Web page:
Profile API

Warning

This functionality is experimental and may be changed or removed completely in a future release.

The Profile API provides detailed timing information about the execution of individual components in a search request. It gives the user insight into how search requests are executed at a low level so that the user can understand why certain requests are slow, and take steps to improve them.

The output from the Profile API is very verbose, especially for complicated requests executed across many shards. Pretty-printing the response is recommended to help understand the output

Usage

Any _search request can be profiled by adding a top-level profile parameter:

GET /_search
{
  "profile": true,
  "query" : {
    "match" : { "message" : "message number" }
  }
}

Setting the top-level profile parameter to true will enable profiling for the search

This will yield the following result:

{
   "took": 25,
   "timed_out": false,
   "_shards": {
      "total": 1,
      "successful": 1,
      "failed": 0
   },
   "hits": {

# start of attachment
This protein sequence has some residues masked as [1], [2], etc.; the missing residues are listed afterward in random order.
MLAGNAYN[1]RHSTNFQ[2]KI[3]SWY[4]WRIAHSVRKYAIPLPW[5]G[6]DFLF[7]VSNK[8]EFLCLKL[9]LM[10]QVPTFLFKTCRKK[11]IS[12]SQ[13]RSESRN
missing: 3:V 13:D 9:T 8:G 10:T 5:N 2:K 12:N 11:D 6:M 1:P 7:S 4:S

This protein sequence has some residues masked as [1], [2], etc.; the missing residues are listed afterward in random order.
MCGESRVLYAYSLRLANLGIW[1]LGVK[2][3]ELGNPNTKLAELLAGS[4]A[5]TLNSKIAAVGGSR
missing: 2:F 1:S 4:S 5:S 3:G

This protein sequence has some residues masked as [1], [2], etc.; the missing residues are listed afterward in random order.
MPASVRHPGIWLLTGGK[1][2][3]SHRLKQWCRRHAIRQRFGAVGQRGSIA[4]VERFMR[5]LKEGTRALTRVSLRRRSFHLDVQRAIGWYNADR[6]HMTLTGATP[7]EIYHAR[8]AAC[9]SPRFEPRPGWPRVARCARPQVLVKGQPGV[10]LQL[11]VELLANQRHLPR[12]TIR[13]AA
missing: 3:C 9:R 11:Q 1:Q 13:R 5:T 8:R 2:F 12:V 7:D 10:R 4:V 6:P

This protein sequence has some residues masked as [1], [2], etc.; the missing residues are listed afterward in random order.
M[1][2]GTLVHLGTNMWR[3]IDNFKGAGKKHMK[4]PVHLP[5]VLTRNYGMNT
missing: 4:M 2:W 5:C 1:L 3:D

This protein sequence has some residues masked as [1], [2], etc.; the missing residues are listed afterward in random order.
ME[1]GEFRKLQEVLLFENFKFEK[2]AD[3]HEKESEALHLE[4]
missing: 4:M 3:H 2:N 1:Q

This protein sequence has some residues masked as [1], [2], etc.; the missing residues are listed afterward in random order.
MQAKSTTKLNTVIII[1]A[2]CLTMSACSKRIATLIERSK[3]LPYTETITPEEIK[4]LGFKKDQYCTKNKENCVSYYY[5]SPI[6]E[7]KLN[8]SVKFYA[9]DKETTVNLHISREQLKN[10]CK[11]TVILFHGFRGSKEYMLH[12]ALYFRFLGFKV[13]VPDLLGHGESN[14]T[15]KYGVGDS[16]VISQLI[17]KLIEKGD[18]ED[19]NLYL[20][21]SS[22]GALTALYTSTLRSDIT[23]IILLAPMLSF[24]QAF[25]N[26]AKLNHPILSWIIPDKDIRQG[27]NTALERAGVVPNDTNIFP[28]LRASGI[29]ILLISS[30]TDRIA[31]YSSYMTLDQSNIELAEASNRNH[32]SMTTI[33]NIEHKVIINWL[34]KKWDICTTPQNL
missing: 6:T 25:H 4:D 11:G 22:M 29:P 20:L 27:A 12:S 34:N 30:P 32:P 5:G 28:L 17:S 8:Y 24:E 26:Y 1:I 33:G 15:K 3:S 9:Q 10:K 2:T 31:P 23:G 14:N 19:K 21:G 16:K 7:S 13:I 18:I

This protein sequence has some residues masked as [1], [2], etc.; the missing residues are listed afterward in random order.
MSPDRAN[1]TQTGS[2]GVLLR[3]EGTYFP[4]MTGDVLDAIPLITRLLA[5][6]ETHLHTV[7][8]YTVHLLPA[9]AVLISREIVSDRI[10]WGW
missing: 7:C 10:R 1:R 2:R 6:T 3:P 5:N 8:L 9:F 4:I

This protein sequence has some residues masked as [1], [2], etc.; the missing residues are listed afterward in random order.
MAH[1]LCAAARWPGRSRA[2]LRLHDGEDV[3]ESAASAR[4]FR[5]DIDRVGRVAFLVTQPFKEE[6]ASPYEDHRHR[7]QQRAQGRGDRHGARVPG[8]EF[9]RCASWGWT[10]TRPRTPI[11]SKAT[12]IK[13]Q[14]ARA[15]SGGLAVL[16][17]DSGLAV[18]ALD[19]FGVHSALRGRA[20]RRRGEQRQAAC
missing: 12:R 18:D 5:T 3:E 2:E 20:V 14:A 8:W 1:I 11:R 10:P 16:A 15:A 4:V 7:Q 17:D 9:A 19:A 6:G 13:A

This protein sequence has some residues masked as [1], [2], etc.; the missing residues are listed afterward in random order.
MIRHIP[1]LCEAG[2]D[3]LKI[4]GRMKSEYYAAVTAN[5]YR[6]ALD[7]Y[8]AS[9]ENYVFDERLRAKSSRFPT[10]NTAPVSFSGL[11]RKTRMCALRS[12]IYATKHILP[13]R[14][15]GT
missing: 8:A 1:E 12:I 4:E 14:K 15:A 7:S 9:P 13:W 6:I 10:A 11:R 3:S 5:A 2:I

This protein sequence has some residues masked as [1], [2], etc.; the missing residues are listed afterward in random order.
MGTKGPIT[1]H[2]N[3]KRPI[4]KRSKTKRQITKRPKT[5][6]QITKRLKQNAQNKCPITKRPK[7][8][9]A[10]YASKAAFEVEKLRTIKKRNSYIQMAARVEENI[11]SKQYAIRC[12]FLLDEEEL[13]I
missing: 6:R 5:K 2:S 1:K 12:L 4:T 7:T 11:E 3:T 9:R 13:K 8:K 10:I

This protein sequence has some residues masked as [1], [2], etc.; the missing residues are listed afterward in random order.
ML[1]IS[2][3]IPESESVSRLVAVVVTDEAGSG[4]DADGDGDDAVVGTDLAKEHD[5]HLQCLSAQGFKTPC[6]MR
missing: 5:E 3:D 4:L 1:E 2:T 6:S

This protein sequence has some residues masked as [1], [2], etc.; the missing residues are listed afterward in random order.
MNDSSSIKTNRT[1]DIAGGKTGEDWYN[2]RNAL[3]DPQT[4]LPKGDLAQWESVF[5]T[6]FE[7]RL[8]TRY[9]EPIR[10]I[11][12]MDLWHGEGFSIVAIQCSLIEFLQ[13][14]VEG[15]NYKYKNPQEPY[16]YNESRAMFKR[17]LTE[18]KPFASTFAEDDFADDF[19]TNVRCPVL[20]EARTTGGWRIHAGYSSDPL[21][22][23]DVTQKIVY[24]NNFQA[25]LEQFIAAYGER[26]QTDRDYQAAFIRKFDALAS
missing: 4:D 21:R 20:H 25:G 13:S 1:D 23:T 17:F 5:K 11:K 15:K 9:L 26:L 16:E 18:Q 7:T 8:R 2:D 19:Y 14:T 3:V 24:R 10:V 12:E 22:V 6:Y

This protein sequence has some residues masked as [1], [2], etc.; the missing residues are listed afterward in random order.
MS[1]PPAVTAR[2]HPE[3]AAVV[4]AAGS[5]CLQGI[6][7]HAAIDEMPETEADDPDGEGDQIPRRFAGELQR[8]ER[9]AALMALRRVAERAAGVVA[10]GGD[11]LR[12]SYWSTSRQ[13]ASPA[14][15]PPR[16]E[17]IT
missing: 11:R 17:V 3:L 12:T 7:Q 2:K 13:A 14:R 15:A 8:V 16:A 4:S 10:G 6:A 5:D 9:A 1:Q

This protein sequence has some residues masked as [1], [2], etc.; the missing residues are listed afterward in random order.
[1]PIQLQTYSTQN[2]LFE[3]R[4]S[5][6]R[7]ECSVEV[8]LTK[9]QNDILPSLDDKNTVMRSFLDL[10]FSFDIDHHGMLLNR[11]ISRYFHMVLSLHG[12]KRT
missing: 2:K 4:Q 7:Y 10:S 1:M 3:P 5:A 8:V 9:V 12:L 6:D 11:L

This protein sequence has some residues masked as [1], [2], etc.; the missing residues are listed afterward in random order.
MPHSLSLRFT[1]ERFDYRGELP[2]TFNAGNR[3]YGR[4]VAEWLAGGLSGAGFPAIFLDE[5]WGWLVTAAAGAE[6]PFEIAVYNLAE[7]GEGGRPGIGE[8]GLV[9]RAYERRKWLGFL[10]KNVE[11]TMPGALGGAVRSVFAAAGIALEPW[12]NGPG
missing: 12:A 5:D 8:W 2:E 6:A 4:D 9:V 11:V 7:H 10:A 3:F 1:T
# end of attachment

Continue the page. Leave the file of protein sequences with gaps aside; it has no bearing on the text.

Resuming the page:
"total": 4,
      "max_score": 0.5093388,
      "hits": [...] 
   },
   "profile": {
     "shards": [
        {
           "id": "[2aE02wS1R8q_QFnYu6vDVQ][twitter][1]",
           "searches": [
              {
                 "query": [
                    {
                       "type": "BooleanQuery",
                       "description": "message:message message:number",
                       "time": "1.873811000ms",
                       "breakdown": {
                          "score": 51306,
                          "score_count": 4,
                          "build_scorer": 2935582,
                          "build_scorer_count": 1,
                          "match": 0,
                          "match_count": 0,
                          "create_weight": 919297,
                          "create_weight_count": 1,
                          "next_doc": 53876,
                          "next_doc_count": 5,
                          "advance": 0,
                          "advance_count": 0
                       },
                       "children": [
                          {
                             "type": "TermQuery",